Author(s): Mollace V, Muscoli C, Masini E, Cuzzocrea S, Salvemini D
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Abstract The biosynthesis and release of nitric oxide (NO) and prostaglandins (PGs) share a number of similarities. Two major forms of nitric-oxide synthase (NOS) and cyclooxygenase (COX) enzymes have been identified to date. Under normal circumstances, the constitutive isoforms of these enzymes (constitutive NOS and COX-1) are found in virtually all organs. Their presence accounts for the regulation of several important physiological effects (e.g. antiplatelet activity, vasodilation, and cytoprotection). On the other hand, in inflammatory setting, the inducible isoforms of these enzymes (inducible NOS and COX-2) are detected in a variety of cells, resulting in the production of large amounts of proinflammatory and cytotoxic NO and PGs. The release of NO and PGs by the inducible isoforms of NOS and COX has been associated with the pathological roles of these mediators in disease states as evidenced by the use of selective inhibitors. An important link between the NOS and COX pathways was made in 1993 by Salvemini and coworkers when they demonstrated that the enhanced release of PGs, which follows inflammatory mechanisms, was nearly entirely driven by NO. Such studies raised the possibility that COX enzymes represent important endogenous "receptor" targets for modulating the multifaceted roles of NO. Since then, numerous papers have been published extending the observation across various cellular systems and animal models of disease. Furthermore, other studies have highlighted the importance of such interaction in physiology as well as in the mechanism of action of drugs such as organic nitrates. More importantly, mechanistic studies of how NO switches on/off the PG/COX pathway have been undertaken and additional pathways through which NO modulates prostaglandin production unraveled. On the other hand, NO donors conjugated with COX inhibitors have recently found new interest in the understanding of NO/COX reciprocal interaction and potential clinical use. The purpose of this article is to cover the advances which have occurred over the years, and in particular, to summarize experimental data that outline how the discovery that NO modulates prostaglandin production has impacted and extended our understanding of these two systems in physiopathological events.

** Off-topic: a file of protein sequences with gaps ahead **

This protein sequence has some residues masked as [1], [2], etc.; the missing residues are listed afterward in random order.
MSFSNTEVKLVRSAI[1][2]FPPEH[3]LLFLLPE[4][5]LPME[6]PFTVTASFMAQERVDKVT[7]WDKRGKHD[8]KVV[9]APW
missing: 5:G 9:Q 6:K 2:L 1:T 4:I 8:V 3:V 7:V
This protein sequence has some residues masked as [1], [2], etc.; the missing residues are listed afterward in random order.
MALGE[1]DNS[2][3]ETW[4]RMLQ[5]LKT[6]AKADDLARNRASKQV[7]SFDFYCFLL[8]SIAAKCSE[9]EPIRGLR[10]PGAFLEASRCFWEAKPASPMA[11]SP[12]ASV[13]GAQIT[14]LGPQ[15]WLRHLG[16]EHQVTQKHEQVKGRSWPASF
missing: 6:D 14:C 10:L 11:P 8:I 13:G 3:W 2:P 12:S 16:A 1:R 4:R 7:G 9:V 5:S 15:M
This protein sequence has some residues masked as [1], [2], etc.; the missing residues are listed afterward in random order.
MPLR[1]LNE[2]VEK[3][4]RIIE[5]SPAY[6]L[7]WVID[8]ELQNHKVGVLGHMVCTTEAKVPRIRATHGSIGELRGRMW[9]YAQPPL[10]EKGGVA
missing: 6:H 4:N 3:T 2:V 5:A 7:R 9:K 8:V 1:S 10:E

This article was published in Pharmacol Rev
and referenced in Dentistry